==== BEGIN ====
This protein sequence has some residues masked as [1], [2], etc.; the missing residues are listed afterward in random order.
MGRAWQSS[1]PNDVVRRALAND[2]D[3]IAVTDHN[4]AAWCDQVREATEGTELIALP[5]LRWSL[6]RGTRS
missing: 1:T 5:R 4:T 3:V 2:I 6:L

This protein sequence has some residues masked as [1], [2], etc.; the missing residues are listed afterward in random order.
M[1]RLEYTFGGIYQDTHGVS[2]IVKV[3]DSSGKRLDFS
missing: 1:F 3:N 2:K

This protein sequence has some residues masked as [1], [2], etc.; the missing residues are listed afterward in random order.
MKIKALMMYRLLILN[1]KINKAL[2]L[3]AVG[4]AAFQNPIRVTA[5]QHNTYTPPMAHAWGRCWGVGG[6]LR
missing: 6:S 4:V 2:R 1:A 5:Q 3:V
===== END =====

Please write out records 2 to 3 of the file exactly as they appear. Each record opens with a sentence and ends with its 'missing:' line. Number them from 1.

This protein sequence has some residues masked as [1], [2], etc.; the missing residues are listed afterward in random order.
M[1]RLEYTFGGIYQDTHGVS[2]IVKV[3]DSSGKRLDFS
missing: 1:F 3:N 2:K

This protein sequence has some residues masked as [1], [2], etc.; the missing residues are listed afterward in random order.
MKIKALMMYRLLILN[1]KINKAL[2]L[3]AVG[4]AAFQNPIRVTA[5]QHNTYTPPMAHAWGRCWGVGG[6]LR
missing: 6:S 4:V 2:R 1:A 5:Q 3:V